Kody made it to the high dependency unit a few times but always ended up back in intensive care, we were told numerous times that Kody might not make it.

Kody went to great ormond street hospital to see if there was an underlying problem but there wasn’t. He ended up going to a lung and heart specialist hospital in Chelsea.
As Kodys lungs were so bad they started putting pressure on his heart causing him to suffer with pulmonary hypertension. Kody was ventilator dependent so he had a tracheostomy to see if he could eventually come home on a portable ventilator. Kody was heavily sedated and muscle relaxed on many occasions. Kodys lungs were getting worse, he was on the highest pressure that the ventilator could give and his body still wasn’t receiving enough oxygen.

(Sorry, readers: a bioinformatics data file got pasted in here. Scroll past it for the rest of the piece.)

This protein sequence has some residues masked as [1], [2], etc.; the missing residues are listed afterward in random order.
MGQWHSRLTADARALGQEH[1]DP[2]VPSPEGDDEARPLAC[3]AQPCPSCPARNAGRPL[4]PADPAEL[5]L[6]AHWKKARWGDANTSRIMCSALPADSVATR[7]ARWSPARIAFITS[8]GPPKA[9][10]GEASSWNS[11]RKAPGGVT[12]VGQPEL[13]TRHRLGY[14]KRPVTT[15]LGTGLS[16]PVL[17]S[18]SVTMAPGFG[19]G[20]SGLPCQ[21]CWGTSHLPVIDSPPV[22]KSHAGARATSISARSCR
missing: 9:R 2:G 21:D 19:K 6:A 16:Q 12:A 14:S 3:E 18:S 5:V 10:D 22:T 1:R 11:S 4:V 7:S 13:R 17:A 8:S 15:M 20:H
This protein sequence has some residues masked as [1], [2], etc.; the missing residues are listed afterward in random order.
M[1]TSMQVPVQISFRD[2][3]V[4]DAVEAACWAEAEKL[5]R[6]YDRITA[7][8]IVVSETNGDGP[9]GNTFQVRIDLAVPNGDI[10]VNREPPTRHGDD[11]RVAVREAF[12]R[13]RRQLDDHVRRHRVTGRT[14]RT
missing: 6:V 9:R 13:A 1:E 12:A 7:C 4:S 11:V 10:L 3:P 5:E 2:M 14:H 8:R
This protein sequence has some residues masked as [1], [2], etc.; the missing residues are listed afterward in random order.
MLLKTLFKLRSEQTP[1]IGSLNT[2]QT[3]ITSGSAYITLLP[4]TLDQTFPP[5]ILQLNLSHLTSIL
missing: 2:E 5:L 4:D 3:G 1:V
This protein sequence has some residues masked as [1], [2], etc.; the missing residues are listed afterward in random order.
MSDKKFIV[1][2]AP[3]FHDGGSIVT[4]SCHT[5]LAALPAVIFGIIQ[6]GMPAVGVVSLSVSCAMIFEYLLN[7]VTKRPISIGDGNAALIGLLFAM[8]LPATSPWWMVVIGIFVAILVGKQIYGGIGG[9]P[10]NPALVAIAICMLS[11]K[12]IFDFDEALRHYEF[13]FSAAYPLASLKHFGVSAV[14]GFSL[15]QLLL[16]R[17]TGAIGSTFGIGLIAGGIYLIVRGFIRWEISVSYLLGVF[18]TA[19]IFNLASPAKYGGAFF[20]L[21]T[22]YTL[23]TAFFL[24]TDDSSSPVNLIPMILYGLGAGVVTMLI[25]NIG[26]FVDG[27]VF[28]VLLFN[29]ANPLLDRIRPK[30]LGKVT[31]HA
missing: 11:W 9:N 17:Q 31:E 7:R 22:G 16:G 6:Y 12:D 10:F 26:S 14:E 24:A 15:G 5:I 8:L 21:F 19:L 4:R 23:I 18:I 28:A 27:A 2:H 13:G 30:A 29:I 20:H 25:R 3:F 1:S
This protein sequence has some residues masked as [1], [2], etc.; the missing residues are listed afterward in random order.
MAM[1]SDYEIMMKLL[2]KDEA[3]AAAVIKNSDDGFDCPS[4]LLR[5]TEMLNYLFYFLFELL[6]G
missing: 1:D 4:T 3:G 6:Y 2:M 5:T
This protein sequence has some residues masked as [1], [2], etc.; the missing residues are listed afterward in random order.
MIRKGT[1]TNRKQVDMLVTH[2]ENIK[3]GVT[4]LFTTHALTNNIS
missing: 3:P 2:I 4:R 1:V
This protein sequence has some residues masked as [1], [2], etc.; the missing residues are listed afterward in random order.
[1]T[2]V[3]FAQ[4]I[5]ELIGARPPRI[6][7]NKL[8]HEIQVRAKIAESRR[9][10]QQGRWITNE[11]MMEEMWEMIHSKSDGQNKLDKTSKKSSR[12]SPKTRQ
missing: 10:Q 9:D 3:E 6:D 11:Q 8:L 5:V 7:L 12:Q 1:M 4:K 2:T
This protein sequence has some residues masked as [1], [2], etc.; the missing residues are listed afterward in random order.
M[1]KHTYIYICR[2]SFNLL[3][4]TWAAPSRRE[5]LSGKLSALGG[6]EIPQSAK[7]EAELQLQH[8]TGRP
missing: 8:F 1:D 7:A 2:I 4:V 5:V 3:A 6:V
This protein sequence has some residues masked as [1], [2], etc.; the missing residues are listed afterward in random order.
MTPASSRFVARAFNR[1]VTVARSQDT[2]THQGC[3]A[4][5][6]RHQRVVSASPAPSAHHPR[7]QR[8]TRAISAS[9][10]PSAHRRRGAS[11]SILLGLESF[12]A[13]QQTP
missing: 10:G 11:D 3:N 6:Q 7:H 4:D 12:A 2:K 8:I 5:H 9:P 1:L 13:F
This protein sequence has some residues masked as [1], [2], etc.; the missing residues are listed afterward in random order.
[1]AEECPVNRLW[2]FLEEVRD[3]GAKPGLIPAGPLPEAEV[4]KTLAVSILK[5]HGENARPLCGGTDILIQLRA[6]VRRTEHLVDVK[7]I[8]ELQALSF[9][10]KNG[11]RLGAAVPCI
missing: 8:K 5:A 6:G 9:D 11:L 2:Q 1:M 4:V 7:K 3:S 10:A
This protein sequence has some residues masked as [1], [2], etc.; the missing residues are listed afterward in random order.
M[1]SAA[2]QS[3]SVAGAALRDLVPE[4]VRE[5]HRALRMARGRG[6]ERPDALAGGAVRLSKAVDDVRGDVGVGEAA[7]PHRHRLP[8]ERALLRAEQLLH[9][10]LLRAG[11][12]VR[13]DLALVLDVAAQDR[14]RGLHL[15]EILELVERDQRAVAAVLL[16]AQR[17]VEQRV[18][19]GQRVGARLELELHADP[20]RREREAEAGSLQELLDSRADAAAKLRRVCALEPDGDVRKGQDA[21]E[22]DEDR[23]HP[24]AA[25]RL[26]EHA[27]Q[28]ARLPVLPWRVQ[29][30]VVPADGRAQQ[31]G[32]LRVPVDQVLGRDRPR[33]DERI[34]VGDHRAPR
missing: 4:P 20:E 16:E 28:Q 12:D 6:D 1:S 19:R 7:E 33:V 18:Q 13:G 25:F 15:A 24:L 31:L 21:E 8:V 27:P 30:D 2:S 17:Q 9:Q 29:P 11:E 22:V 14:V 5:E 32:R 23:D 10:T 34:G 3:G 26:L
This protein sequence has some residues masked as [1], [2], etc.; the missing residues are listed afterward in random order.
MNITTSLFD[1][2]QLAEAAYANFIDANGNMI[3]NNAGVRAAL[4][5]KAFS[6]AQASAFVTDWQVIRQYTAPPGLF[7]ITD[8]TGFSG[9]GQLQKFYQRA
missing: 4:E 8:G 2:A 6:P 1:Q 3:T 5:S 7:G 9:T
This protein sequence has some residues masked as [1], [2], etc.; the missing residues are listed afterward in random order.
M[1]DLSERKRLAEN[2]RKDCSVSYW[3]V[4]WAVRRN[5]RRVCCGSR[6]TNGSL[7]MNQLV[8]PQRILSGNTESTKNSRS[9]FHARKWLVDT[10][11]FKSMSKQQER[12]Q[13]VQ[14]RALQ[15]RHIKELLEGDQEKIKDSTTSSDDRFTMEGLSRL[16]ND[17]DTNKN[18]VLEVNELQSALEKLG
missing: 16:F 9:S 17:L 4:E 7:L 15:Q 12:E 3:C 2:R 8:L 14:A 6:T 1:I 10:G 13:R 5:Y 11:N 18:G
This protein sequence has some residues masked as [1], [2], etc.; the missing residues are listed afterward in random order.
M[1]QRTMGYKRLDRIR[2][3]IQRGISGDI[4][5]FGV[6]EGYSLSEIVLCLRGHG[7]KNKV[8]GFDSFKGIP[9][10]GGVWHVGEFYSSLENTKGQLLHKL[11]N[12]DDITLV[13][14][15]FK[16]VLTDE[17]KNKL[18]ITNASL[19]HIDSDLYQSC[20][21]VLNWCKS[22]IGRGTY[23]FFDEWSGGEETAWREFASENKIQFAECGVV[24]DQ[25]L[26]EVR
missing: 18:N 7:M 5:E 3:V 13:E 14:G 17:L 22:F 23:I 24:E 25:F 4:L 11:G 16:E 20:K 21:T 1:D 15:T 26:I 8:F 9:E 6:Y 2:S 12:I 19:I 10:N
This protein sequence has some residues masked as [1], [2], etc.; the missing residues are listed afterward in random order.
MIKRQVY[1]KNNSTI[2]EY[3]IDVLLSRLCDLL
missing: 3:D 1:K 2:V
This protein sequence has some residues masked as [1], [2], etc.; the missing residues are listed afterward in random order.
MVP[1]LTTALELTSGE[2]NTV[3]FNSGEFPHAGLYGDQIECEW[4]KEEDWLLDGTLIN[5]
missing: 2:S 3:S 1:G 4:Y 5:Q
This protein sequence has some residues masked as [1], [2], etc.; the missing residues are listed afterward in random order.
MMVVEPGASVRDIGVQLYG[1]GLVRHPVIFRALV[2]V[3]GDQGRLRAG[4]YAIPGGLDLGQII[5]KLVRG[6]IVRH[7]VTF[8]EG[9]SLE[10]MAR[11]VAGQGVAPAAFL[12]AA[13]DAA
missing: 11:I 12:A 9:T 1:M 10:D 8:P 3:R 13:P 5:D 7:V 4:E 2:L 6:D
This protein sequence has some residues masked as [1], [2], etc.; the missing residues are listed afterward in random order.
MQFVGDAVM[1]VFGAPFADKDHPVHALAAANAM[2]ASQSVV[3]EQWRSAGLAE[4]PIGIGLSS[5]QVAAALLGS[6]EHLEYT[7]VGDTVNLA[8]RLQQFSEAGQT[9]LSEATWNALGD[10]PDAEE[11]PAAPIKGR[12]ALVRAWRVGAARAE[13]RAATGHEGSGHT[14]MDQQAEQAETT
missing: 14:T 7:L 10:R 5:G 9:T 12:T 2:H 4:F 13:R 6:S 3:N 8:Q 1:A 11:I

My beautiful baby lived until he was 7 months and one day. I’m now trying to raise awareness in Kodys name for these conditions. I have an Instagram account – @awarenessforkody.
I’m doing ‘Kodys story’ a little journey book for the hospitals and hospice we stayed in.
I have ribbons & hair accessories which if people donate money towards I’m giving it to either the hospitals or one of the causes close to my heart.  I also have many other projects I’m going to do to hopefully raise awareness.

Thank you – Brooke xxxxx
My baby Kody ❤️

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Guest Blog – Candice @theworkingmumma